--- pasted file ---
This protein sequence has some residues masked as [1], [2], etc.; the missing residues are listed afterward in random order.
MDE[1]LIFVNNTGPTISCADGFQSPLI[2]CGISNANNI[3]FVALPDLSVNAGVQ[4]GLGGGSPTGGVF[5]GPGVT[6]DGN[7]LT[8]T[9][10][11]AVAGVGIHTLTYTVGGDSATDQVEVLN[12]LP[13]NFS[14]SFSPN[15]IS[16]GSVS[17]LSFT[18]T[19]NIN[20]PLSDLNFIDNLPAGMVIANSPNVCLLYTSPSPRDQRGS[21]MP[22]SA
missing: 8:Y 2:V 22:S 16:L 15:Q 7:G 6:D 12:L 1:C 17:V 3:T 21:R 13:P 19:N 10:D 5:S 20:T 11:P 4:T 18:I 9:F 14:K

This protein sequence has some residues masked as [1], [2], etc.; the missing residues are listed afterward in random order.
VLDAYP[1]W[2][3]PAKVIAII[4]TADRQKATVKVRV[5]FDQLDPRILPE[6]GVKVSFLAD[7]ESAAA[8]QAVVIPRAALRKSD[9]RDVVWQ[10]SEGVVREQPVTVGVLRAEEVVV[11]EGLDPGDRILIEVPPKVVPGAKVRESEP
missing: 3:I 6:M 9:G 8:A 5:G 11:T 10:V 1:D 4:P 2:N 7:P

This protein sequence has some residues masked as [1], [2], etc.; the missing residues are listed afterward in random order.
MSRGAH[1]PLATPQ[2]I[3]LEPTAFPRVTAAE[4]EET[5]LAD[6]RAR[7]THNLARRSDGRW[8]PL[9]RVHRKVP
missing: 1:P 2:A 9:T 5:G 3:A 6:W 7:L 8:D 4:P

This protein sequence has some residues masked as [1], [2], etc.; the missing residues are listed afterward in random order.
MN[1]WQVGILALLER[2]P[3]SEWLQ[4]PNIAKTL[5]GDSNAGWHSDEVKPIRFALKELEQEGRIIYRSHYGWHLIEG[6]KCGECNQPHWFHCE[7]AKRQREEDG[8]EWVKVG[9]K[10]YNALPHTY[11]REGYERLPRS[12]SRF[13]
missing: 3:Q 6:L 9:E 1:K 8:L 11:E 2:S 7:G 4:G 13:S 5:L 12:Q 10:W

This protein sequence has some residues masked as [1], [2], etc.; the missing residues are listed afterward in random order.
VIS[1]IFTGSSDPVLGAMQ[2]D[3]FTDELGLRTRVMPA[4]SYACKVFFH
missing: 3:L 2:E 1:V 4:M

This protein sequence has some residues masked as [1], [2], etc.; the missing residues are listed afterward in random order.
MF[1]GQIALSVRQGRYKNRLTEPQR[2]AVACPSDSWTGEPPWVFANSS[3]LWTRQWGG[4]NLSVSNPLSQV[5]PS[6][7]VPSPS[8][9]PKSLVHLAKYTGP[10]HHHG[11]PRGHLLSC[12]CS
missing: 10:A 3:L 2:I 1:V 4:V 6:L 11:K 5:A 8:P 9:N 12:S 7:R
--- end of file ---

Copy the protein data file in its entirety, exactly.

This protein sequence has some residues masked as [1], [2], etc.; the missing residues are listed afterward in random order.
MDE[1]LIFVNNTGPTISCADGFQSPLI[2]CGISNANNI[3]FVALPDLSVNAGVQ[4]GLGGGSPTGGVF[5]GPGVT[6]DGN[7]LT[8]T[9][10][11]AVAGVGIHTLTYTVGGDSATDQVEVLN[12]LP[13]NFS[14]SFSPN[15]IS[16]GSVS[17]LSFT[18]T[19]NIN[20]PLSDLNFIDNLPAGMVIANSPNVCLLYTSPSPRDQRGS[21]MP[22]SA
missing: 8:Y 2:V 22:S 16:L 15:Q 7:G 6:D 12:L 1:C 17:V 3:T 21:R 13:P 19:N 10:D 5:S 20:T 11:P 4:T 18:I 9:F 14:K

This protein sequence has some residues masked as [1], [2], etc.; the missing residues are listed afterward in random order.
VLDAYP[1]W[2][3]PAKVIAII[4]TADRQKATVKVRV[5]FDQLDPRILPE[6]GVKVSFLAD[7]ESAAA[8]QAVVIPRAALRKSD[9]RDVVWQ[10]SEGVVREQPVTVGVLRAEEVVV[11]EGLDPGDRILIEVPPKVVPGAKVRESEP
missing: 3:I 6:M 9:G 8:A 5:G 11:T 10:V 1:D 4:P 2:N 7:P

This protein sequence has some residues masked as [1], [2], etc.; the missing residues are listed afterward in random order.
MSRGAH[1]PLATPQ[2]I[3]LEPTAFPRVTAAE[4]EET[5]LAD[6]RAR[7]THNLARRSDGRW[8]PL[9]RVHRKVP
missing: 1:P 2:A 9:T 5:G 3:A 6:W 7:L 8:D 4:P

This protein sequence has some residues masked as [1], [2], etc.; the missing residues are listed afterward in random order.
MN[1]WQVGILALLER[2]P[3]SEWLQ[4]PNIAKTL[5]GDSNAGWHSDEVKPIRFALKELEQEGRIIYRSHYGWHLIEG[6]KCGECNQPHWFHCE[7]AKRQREEDG[8]EWVKVG[9]K[10]YNALPHTY[11]REGYERLPRS[12]SRF[13]
missing: 3:Q 6:L 9:E 1:K 8:L 11:E 2:S 7:G 4:G 13:S 5:L 12:Q 10:W

This protein sequence has some residues masked as [1], [2], etc.; the missing residues are listed afterward in random order.
VIS[1]IFTGSSDPVLGAMQ[2]D[3]FTDELGLRTRVMPA[4]SYACKVFFH
missing: 3:L 2:E 1:V 4:M

This protein sequence has some residues masked as [1], [2], etc.; the missing residues are listed afterward in random order.
MF[1]GQIALSVRQGRYKNRLTEPQR[2]AVACPSDSWTGEPPWVFANSS[3]LWTRQWGG[4]NLSVSNPLSQV[5]PS[6][7]VPSPS[8][9]PKSLVHLAKYTGP[10]HHHG[11]PRGHLLSC[12]CS
missing: 10:A 3:L 2:I 1:V 4:V 6:L 11:K 5:A 8:P 9:N 12:S 7:R